Ecological Biosubstrates Obtained from Onion Pulp (Allium cepa L.) for Flexible Organic Light-Emitting Diodes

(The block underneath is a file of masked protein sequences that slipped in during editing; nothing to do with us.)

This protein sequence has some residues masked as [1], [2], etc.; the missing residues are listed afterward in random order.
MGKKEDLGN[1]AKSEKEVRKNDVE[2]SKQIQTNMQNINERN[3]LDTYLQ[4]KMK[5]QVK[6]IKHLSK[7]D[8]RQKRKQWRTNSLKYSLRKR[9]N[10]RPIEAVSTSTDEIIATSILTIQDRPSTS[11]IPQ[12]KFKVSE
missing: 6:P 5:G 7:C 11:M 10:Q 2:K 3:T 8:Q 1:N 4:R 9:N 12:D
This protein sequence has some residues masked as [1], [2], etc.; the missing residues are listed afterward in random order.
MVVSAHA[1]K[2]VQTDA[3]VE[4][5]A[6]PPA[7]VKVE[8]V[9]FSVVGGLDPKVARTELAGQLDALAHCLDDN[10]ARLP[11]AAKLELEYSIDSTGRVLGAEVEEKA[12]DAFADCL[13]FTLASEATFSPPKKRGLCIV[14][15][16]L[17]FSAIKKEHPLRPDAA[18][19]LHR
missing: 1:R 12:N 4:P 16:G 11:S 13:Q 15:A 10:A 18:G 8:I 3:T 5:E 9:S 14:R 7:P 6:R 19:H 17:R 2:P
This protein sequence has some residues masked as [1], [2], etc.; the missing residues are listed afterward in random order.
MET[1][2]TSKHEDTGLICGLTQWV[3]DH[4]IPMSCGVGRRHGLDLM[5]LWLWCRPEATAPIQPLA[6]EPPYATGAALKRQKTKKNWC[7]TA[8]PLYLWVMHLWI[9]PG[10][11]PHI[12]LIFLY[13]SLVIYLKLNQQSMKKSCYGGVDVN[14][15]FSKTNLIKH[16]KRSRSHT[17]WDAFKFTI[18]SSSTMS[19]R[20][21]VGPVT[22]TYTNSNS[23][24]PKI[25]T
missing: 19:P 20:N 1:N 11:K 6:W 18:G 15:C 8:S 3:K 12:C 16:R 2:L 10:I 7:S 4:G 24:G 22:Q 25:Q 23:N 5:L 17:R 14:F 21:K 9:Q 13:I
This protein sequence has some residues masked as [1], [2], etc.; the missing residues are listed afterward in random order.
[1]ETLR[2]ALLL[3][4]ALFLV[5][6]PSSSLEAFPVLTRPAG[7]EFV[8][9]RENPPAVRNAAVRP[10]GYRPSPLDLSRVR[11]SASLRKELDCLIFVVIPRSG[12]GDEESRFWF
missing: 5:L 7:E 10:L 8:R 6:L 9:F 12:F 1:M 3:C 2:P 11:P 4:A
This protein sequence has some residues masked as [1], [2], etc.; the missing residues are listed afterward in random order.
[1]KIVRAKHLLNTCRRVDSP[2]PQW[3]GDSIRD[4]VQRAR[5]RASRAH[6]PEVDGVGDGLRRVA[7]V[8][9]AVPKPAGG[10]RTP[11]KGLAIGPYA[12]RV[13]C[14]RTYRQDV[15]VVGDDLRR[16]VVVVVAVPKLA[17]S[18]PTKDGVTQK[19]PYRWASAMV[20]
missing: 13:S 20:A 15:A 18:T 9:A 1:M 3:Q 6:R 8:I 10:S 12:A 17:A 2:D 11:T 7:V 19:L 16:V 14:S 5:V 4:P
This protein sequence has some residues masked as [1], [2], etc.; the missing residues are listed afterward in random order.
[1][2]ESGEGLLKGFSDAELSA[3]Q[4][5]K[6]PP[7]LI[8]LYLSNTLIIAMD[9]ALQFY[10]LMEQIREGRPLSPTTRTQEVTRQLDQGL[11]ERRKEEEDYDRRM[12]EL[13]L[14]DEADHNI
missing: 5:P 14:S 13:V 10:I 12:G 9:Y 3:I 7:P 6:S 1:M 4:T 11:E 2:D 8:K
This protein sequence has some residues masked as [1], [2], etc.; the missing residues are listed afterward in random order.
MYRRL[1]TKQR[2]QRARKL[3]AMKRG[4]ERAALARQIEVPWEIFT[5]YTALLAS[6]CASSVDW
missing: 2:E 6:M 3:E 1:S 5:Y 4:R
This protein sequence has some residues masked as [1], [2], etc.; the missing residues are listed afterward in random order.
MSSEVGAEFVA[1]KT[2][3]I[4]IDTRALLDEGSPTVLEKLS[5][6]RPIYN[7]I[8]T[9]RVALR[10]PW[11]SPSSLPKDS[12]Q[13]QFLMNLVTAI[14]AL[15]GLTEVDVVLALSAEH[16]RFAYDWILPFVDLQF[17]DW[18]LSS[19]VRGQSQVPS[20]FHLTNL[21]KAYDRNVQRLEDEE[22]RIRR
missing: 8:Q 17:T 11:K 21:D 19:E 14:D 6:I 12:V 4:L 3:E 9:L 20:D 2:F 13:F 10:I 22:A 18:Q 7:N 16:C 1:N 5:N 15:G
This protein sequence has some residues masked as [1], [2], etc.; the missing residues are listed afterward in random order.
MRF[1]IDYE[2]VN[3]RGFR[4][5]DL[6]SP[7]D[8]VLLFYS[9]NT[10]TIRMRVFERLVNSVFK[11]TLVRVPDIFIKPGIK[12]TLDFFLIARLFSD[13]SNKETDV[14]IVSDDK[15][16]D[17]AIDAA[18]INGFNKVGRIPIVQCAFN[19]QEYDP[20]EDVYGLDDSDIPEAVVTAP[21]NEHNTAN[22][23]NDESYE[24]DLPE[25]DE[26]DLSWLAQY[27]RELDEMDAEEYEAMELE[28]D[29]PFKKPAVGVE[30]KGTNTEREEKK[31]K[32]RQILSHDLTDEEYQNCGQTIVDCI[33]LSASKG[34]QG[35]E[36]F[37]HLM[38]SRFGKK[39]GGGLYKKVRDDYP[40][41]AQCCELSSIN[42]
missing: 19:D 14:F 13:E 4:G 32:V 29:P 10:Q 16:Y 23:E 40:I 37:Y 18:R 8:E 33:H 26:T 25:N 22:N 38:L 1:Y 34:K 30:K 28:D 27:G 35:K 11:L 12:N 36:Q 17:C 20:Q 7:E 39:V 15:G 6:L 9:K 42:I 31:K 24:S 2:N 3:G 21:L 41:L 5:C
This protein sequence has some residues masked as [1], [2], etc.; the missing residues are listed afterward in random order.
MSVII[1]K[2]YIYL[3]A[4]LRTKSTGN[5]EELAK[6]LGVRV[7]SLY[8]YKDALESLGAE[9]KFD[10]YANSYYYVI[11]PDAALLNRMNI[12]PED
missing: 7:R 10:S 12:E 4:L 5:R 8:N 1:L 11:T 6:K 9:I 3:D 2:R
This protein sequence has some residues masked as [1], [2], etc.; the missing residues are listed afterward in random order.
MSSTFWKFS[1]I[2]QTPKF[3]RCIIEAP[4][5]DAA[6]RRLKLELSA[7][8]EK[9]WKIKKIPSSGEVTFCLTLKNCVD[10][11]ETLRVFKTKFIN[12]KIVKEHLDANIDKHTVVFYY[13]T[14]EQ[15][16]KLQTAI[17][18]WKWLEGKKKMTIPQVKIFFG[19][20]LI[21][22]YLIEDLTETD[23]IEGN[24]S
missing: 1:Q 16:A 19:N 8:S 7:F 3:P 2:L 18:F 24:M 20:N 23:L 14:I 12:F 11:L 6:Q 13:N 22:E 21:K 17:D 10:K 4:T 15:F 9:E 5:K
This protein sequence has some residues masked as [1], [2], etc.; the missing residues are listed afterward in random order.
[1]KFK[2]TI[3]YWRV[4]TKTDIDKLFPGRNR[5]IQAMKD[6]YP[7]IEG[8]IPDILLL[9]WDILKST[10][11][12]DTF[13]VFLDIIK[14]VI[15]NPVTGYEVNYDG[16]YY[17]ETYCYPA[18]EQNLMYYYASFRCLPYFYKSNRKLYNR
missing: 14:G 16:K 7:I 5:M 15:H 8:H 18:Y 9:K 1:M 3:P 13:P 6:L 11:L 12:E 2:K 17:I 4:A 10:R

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A new biopolymer obtained from onion pulp (Allium cepa L.) was employed to produce a sustainable substrate for flexible organic light-emitting diodes (FOLEDs). Indium tin oxide (ITO) and SiO2 thin films were deposited by rf-magnetron sputtering onto these biosubstrates to obtain flexible, transparent, and conductive anodes, on top of which FOLEDs were produced. This new biomaterial exhibits an optical transparency of 63% at 550 nm. ITO films were optimized by varying rf power during deposition onto the biopolymers, and their electrical properties are comparable to the those of ITO grown on top of rigid substrates: a carrier concentration of -3.63 × 1021 cm-3 and carrier mobility of 7.72 cm2 V-1 s-1 for the optimized film. Consequently, the sheet resistance and resistivity of this ITO film were 8.92 ω sq-1 and 2.23 × 10-4 ω cm, respectively, hence allowing the production of FOLEDs. The A. cepa L. based FOLED was fabricated using CuPc, β-NPB, and Alq3 as organic layers, and it exhibited a maximum luminance of about 2062 cd m-2 at 16.6 V. The current efficiency reached a maximum value of 2.1 cd A-1 at 85.3 mA cm-2. The obtained results suggest the possibility to use these substrates for innovative biocompatible applications in optoelectronics, such as photodynamic therapy.